Perhaps you've noticed that many advertisements make bold claims about the products they're hawking. Claims like: New. Improved. More. Best.
Can you trust these claims? Do they have any real meaning? How "new" must a product be to term itself so? When can an item be fairly described as "on sale"?
It turns out there's an entire organization devoted to pondering these vitally important questions. Back in 1971—at the height of Nader-ite consumer activism—the advertising industry realized it needed to provide some form of assurance that ads were truthful and accurate. Thus was born the National Advertising Division of the Council of Better Business Bureaus.
Curious about the work the NAD does, I recently spoke with its director, Andrea Levine. Levine sometimes picks an ad to review after seeing it on TV. ("I've found a lot of cases getting dressed in the morning, watching the news," she says.) But the bulk of the NAD's cases are disputes between two rival brands. Generally, competing companies are more likely than consumers to notice when an ad makes a false claim.
If you air an ad that exaggerates your toothpaste's effectiveness, you can bet that a rival toothpaste brand will call you out on your lies. Likewise, if you make an ad that slags a competitor's product—and does so in a demonstrably unfair or misleading manner—you can be sure that your competitor won't take it lightly. In both cases, you'll get dragged before the NAD.
It's amazing how tiny details can spur major arguments. Perusing the after-action reports from NAD's cases turns up a wealth of wonderfully petty disagreements. Dyson challenges Oreck's claim that a vacuum "reduced up to 99.9 percent of bacteria in laboratory testing." Cepacol challenges Chloraseptic's claim that it's "the strongest medicine you can get without a prescription." Dell challenges Apple's claim that the new MacBooks are "the world's greenest family of notebooks."
About 200-300 disputes like this get adjudicated each year. When an ad is brought to their attention, the NAD's lawyers review the specific claims at issue. The rule is that the advertiser must have substantiated any claims before the ad was put on the air, so the NAD will first ask for any substantiating materials the advertiser can provide. If the NAD lawyers determine that the claims aren't valid, they'll recommend that the ad be altered. The compliance rate on this is more than 95 percent. But if the advertiser refuses to modify the ad (this is a voluntary, self-regulating body, not a court of law), the NAD will refer the matter to the Federal Trade Commission. One such FTC referral resulted in an $83 million judgment against a weight-loss company.
In the course of its more than 5,000 decisions to date, the NAD has developed a few basic guidelines for common claims. For instance, to call your product "new and improved," you must show a substantial and measurable improvement, and you can only make the claim for a six-month period. (Any longer than that and the improvement's not new anymore.) To claim that a product is "on sale," you have to demonstrate that for at least half the year, you offered the product at a nonsale price. And this nonsale price must be in itself a reasonable and good faith amount. (You can't first pretend to charge a ridiculous price and then reduce it to a normal level and call it a "sale.") What if you want to claim that you're offering "up to half off" on items in your store? Any "up to" claim must apply to at least 10 percent of your inventory. (It's not valid if you sell a single product at half off—and the other 800 products at full price.)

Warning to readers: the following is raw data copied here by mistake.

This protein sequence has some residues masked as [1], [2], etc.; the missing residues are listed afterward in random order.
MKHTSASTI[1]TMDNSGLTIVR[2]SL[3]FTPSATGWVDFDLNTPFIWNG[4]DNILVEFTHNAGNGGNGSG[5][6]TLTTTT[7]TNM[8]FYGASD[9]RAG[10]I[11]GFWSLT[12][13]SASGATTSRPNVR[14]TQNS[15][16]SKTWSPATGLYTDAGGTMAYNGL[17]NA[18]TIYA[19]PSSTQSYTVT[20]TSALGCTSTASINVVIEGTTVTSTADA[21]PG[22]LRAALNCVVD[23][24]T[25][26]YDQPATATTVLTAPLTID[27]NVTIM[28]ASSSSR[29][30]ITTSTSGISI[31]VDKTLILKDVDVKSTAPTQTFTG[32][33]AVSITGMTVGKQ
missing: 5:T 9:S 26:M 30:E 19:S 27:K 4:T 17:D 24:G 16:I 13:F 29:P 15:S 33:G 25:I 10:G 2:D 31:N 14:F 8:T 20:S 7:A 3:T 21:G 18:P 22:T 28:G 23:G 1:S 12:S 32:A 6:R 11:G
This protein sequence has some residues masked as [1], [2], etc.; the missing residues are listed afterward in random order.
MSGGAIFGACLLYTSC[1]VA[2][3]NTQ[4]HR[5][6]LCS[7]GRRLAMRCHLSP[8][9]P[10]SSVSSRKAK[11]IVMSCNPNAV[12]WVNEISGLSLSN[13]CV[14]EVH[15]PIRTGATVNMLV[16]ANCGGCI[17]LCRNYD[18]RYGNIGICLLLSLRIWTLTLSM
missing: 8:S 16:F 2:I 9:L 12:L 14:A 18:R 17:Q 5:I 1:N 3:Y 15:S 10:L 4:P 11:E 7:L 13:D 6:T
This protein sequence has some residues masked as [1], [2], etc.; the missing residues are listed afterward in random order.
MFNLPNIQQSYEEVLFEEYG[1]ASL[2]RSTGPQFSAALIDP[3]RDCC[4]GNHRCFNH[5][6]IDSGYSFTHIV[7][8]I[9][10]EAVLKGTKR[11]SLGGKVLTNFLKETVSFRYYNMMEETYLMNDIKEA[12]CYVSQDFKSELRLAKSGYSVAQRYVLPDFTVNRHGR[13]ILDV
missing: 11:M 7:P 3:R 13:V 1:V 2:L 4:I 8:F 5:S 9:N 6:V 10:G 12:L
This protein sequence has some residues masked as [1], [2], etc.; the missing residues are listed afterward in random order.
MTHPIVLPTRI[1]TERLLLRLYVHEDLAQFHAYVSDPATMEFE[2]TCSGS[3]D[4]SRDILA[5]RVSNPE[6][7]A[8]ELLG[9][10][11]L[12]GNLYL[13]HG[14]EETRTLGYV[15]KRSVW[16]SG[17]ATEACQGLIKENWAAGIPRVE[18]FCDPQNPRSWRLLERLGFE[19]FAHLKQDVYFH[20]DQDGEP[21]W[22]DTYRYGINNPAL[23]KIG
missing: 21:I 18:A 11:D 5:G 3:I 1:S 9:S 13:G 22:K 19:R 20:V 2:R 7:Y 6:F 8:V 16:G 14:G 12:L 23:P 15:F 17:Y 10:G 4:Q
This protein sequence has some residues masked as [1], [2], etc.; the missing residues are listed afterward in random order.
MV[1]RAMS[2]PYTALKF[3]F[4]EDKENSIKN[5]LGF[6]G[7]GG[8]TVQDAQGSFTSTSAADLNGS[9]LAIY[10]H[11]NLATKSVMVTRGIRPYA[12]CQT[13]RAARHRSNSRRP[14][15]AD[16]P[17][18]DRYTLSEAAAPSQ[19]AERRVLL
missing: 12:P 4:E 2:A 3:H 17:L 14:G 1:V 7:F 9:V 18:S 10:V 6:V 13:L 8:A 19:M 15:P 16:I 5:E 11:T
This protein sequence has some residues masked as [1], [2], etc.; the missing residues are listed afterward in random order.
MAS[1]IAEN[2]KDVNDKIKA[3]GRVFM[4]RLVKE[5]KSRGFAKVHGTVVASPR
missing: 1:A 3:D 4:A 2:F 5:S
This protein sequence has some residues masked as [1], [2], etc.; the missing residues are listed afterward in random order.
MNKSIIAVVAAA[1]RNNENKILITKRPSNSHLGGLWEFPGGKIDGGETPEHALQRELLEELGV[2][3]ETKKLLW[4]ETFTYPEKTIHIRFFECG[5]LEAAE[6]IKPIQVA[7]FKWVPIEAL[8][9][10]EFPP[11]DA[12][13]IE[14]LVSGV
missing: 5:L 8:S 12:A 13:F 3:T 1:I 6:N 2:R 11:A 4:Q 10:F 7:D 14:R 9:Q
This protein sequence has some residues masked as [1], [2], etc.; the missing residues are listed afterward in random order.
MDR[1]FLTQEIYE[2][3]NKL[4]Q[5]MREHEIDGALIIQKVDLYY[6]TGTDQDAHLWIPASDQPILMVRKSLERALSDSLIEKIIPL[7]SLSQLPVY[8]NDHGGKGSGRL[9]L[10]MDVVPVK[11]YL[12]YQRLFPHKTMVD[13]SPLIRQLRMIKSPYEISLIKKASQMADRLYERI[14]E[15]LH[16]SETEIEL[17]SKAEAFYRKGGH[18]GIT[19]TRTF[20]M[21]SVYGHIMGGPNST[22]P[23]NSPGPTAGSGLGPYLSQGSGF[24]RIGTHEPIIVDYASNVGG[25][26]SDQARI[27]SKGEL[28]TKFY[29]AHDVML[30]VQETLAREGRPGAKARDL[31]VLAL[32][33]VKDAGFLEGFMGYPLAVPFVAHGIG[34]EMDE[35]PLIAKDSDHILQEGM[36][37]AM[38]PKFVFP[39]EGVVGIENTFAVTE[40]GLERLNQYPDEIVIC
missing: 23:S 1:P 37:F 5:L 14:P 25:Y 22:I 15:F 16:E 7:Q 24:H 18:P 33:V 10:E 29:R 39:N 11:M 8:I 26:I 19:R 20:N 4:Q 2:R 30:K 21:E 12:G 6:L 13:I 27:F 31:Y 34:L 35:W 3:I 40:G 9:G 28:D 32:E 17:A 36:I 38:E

Other claims are less straightforward. "Sometimes you can say something completely truthful and still be misleading," Levine points out. "One chocolate-chip muffin mix was claiming it had 50 percent more chips than its competitors. Which was true. But they were itty-bitty chips. When we weighed them, we found out that the one with more chips actually had less chocolate. This was very upsetting. You can't lie about chocolate!"
Grayer areas of advertising can also come under the NAD's watchful eye. One online dating site paid for product placement in several episodes of a sitcom. The first episode's dialogue included a character making a performance claim about the dating site. The NAD ruled that the claim had to be dialed back in subsequent episodes. Because the NAD makes it a point to move quickly—the target turnaround time is 90 days or fewer—most decisions come into play while the ad or product placement being reviewed is still on the air.
I find it surprisingly reassuring that someone out there is making sure this stuff is on the level. "When a major brand makes a claim," says Levine, "consumers can feel comfortable that it's been vetted. If it isn't truthful or accurate, it will end up in our office pretty fast. Competitors will bring it to our attention." The lone exception: industries where every brand's interest is to lie. When it comes to things like weight loss and hair loss, it's less likely one sham product will call out another, so NAD is forced to take more of the burden on itself.
I say burden, but in fact it sounds like an amazingly fun job. NAD lawyers study the minutiae of every product brought before them. "It's fascinating," says Levine. "One day we're talking to the world's foremost authority on calcium. The next day we're figuring out what makes people's feet stink. The day after that, we're sticking forks in bowls of chili to see if they actually stay standing up. You should come by our office—we'll try to have you in when we've just received a case of vodka to test, instead of a case of feminine hygiene products."
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